This course focuses on the geological and evolutionary processes that have shaped our planet and life on it over the last 550 million years, the long, fossil-rich period known as the Phanerozoic. Using Indiana as the focus, you will learn about the evolutionary history of major groups of animals and plants, the origins of life on land, the growth of the North American continent, changes to the Earth's atmosphere and oceans, and the interactions among life, climate, sediments, and geological structures.


Information about the crinoid Elegantocrinus hemisphericus, the Elegant Sea-lily

Elegantocrinus hemisphaericus

Most Recent Lecture

Back to the Present, and the Future

Friday, April 26th, 13:25 - 02:15 PM, GY 447

The pattern of glacial-interglacial cycles; Oxygen isotope proxies for climate; Regional differences in paleoenvironmental change; Late Quaternary extinction and the role of humans; Current changes in atmospheric carbon dioxide and global temperature; Comparison with past; Certainties and uncertainties from a geological and paleontological perspective.

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Indiana Fossils

Prismatophyllum cinctum

The rugose coral Prismatophyllum cinctum from the Jeffersonville Limestone at Falls of the Ohio (Devonian).

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Technical terms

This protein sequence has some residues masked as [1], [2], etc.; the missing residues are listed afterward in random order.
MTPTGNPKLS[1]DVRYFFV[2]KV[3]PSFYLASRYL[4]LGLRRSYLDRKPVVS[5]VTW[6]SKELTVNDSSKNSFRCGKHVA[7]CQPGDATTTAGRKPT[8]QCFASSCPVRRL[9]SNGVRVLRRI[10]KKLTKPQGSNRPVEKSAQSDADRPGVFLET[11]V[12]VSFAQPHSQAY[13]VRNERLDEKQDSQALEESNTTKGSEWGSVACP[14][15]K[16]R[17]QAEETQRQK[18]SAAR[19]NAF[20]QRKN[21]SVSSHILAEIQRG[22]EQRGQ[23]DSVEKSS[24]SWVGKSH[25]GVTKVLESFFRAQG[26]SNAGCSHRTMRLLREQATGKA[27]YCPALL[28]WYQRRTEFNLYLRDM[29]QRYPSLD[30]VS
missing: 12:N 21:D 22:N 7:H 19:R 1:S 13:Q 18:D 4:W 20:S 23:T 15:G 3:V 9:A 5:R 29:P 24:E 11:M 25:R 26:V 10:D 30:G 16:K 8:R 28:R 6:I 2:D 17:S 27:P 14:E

continental crust

Felsic crust, composed dominantly of silicate rocks enriched in silicon, oxygen, aluminum, sodium, and potassium, is lighter than mafic oceanic crust, which makes it "float" higher to form continents.

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Hoosier paleontologists

Jesse James Galloway

Galloway was a Hoosier paleontologist educated at Indiana University and is noted for having received the first PhD in Geology awarded there in 1913. Galloway studied with E.R. Cumings, first on the Indiana Ordovician sections of the Cincinnati Arch, notably the section exposed in the railway cutting at Tanners Creek, and later on atrata from the rest of the state. Galloway was a pioneer in stratigraphic and industrial applications of micropaleontology and taught the first courses in micropaleontology and petroleum geology at IU.

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Syllabus 2013


Hoosier Paleontologists

Technical Terms


Dr. P. David Polly

Department of Geological Sciences
Indiana University
1001 E. 10th Street
Bloomington, IN 47405